Two decades and 200 performances into her Metropolitan Opera career, soprano Sondra Radvanovsky achieved ultimate prima donna status last night. Wielding a potent voice and fierce determination, she opened the company’s season with a gripping and insightful performance of Vincenzo Bellini’s Norma.
What makes Radvanovsky’s achievement in this daunting role all the more impressive is that she managed it under such adverse circumstances. Of her colleagues, only conductor Carlo Rizzi offered much support, leading the Met orchestra with alert, flexible tempos and opening a number of small cuts that, shamefully, are still regarded as standard in most opera houses.
The soprano’s singing, with its freakishly dark timbre and prominent vibrato, is always going to be controversial, and some of her attempts at similarly majestic roles by Donizetti in recent seasons came off as half-baked and exhibitionistic. But for this role she is on her very best behavior, a genuine and serious artist.
For the opening prayer “Casta diva,” Radvanosvky achieved a broad, smooth legato, and for angry, conflicted sections later in the role (the character, a supposedly celibate Druid high priestess, has been shacking up with an enemy Roman) she spat out her fury in searing chest tones.
The only letdown was the immense final scene—great paragraphs of music in which the soprano got bogged down in too many arbitrary shifts of volume and tempo. Just at the point when Norma should soar, Radvanovsky turned fussy.
But again, she was practically giving a one-woman show. Among her colleagues, tenor Joseph Calleja (as Norma’s lover Pollione) bleated so sharp there were times he seemed to be singing in a different key from everyone else. As Norma’s father Oroveso, a superb role for a basso cantante with dramatic gravitas, the Met cast Matthew Rose, a foghorn in a man bun.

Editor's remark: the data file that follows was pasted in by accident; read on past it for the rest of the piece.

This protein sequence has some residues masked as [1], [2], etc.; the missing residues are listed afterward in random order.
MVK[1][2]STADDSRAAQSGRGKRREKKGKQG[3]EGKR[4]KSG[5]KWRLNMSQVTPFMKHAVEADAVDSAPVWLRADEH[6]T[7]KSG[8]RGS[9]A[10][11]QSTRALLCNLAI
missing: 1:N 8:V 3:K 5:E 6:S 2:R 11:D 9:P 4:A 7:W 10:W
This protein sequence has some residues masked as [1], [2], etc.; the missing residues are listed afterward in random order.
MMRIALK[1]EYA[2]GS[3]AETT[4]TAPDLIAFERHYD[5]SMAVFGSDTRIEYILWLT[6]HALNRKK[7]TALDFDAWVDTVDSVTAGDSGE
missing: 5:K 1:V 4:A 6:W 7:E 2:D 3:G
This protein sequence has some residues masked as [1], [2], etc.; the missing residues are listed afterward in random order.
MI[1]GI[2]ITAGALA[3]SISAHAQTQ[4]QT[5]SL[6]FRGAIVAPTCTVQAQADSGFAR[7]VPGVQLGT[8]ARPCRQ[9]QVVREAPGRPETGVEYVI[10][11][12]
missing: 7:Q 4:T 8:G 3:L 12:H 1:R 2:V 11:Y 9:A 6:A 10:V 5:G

In the key role of Adalgisa, the temple virgin who is Norma’s romantic rival, mezzo Joyce DiDonato was problematic in a more complex way. Her slim, tart voice lies too low for this part (which was originally performed by a soprano) and even with considerable rewriting of the vocal lines she ended up all too frequently on sour high notes.
Paradoxically, she was also too good for this role. DiDonato’s regal stage presence and electrifying vocal style instantly command attention. (In certain classical operas like Gluck’s Iphigénie en Tauride, the denouement consists of the sudden appearance of a goddess who resolves the plot in just a line or two or recitative. This is precisely the effect of DiDonato’s singing, even on an off night: a supernatural level of authority.)
So the focus of the opera shifted to Adalgisa’s story, leaving Norma’s tragedy feeling like a soap opera. This misplaced emphasis was exacerbated by director David McVicar’s boneheaded notion of introducing Adalgisa into scenes during which, according to the libretto at least, she should be offstage. And so DiDonato futzed with the train of Norma’s dress during “Casta diva” and even made a distracting last-minute guest appearance at the heroine’s immolation.
Fortunately, DiDonato utterly lacks the Eve Harrington gene and so in these scenes she behaved as self-effacingly as a goddess possibly can. But there was nothing to do about the rest of McVicar’s self-indulgently glum and senseless production. The Druids, all in dingy rags, clomped miserably through a “forest” that was equal parts Midsummer Night’s Dream and A Little Night Music.
Meanwhile Norma prowled about her shabby-chic yurt in a Fortuny gown and black silk turban like a divorcée summering in Santa Fe. (The place comes fully furnished with loom, fur throws and aromatherapy candles.)
Worst of all was the sheer laziness of McVicar’s approach: while soloists and chorus processed on and off like an oratorio society, stage action was assigned to a gaggle of leather-harnessed muscle men who yelled and leapt about with no apparent motivation. One was left with the impression that the legendary Druid warriors were not so much bellicose as severely tweaked.